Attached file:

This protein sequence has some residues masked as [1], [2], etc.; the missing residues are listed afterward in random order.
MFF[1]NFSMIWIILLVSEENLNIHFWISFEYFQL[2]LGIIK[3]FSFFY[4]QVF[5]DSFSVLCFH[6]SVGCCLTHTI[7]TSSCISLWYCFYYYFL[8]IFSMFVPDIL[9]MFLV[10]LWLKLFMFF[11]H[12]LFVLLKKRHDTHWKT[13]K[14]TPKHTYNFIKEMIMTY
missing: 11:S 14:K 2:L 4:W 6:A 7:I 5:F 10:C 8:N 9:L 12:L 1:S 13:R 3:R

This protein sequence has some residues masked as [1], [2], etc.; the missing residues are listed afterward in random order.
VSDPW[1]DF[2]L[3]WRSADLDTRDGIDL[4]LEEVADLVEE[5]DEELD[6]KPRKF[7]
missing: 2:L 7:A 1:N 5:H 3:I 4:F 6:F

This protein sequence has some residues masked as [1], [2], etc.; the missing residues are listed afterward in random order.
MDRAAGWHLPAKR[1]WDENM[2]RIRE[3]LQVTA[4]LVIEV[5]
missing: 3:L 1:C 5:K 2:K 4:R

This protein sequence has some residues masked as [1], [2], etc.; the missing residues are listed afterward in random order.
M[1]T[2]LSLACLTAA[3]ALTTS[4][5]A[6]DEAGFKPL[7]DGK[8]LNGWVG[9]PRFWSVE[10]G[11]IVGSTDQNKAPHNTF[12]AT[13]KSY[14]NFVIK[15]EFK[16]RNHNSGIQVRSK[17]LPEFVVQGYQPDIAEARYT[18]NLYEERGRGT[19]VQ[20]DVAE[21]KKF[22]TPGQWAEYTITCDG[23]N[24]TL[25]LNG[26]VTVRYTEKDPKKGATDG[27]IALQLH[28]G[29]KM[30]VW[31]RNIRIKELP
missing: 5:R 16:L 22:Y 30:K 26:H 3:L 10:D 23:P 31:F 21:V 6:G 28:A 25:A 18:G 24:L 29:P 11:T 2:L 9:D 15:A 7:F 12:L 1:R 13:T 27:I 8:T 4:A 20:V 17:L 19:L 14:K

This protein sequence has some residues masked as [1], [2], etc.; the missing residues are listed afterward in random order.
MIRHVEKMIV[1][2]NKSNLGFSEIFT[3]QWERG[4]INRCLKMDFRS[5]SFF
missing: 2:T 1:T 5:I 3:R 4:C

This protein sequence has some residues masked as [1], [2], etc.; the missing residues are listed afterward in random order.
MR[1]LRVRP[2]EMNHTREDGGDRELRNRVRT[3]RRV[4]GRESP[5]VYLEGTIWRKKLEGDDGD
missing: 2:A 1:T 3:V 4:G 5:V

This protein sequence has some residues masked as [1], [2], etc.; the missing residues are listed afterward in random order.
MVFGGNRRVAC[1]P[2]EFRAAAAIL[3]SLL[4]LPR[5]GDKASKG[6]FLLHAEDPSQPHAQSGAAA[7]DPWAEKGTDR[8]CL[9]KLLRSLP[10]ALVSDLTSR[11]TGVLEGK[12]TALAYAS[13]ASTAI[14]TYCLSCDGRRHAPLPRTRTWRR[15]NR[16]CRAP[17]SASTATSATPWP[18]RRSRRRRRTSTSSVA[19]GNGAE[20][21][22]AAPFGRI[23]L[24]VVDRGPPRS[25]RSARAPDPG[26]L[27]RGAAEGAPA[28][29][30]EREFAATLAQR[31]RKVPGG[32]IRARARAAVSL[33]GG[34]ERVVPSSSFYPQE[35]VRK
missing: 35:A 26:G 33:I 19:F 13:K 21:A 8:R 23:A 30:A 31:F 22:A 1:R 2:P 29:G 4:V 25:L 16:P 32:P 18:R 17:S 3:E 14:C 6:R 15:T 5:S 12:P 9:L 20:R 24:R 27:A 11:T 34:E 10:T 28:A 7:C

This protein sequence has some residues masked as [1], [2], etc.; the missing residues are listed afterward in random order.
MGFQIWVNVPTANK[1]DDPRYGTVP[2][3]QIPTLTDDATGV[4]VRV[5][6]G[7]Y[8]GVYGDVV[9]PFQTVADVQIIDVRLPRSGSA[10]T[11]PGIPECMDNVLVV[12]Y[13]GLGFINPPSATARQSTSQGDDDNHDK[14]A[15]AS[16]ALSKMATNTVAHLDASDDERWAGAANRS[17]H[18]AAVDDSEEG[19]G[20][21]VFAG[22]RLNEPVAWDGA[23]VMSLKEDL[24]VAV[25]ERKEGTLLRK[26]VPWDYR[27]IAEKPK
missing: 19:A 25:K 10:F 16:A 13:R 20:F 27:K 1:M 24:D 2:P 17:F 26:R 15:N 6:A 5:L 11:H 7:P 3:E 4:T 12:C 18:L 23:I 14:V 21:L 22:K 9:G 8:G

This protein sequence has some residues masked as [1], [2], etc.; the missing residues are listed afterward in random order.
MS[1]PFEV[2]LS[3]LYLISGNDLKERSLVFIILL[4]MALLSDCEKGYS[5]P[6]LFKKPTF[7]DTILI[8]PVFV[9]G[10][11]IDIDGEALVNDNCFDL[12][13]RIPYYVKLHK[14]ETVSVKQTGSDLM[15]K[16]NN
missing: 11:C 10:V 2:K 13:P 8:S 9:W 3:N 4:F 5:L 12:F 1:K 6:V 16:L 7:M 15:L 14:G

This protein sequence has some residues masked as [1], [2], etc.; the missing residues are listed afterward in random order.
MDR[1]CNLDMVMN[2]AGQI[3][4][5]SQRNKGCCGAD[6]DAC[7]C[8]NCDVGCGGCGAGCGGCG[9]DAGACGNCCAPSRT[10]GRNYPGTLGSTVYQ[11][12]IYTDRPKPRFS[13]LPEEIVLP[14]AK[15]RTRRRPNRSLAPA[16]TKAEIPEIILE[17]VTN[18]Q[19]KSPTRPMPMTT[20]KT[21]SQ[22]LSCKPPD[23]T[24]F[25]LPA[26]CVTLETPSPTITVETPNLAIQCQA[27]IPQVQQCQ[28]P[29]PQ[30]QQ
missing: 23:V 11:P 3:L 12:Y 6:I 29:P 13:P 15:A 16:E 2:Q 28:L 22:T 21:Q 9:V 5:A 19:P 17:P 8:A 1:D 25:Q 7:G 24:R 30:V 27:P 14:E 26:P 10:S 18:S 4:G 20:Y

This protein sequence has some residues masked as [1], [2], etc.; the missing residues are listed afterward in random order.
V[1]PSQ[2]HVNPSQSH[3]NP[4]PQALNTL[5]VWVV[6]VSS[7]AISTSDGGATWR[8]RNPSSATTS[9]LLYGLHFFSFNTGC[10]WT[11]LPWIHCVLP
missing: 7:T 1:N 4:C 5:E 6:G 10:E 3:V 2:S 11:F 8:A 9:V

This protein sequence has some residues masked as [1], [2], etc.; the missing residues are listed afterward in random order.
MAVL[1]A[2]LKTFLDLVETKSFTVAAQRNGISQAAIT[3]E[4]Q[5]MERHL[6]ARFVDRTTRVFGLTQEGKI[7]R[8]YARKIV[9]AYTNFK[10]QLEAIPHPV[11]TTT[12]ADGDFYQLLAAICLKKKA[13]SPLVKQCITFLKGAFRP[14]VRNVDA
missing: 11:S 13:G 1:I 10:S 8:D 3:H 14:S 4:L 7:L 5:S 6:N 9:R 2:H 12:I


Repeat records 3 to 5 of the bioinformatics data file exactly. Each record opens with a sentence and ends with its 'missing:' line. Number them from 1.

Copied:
This protein sequence has some residues masked as [1], [2], etc.; the missing residues are listed afterward in random order.
MDRAAGWHLPAKR[1]WDENM[2]RIRE[3]LQVTA[4]LVIEV[5]
missing: 3:L 1:C 5:K 2:K 4:R

This protein sequence has some residues masked as [1], [2], etc.; the missing residues are listed afterward in random order.
M[1]T[2]LSLACLTAA[3]ALTTS[4][5]A[6]DEAGFKPL[7]DGK[8]LNGWVG[9]PRFWSVE[10]G[11]IVGSTDQNKAPHNTF[12]AT[13]KSY[14]NFVIK[15]EFK[16]RNHNSGIQVRSK[17]LPEFVVQGYQPDIAEARYT[18]NLYEERGRGT[19]VQ[20]DVAE[21]KKF[22]TPGQWAEYTITCDG[23]N[24]TL[25]LNG[26]VTVRYTEKDPKKGATDG[27]IALQLH[28]G[29]KM[30]VW[31]RNIRIKELP
missing: 5:R 16:L 22:Y 30:K 26:H 3:L 10:D 23:P 31:F 21:V 6:G 28:A 25:A 18:G 24:L 29:P 11:T 2:L 9:D 15:A 7:F 12:L 1:R 13:T 27:I 8:T 4:A 20:V 17:L 19:L 14:K

This protein sequence has some residues masked as [1], [2], etc.; the missing residues are listed afterward in random order.
MIRHVEKMIV[1][2]NKSNLGFSEIFT[3]QWERG[4]INRCLKMDFRS[5]SFF
missing: 2:T 1:T 5:I 3:R 4:C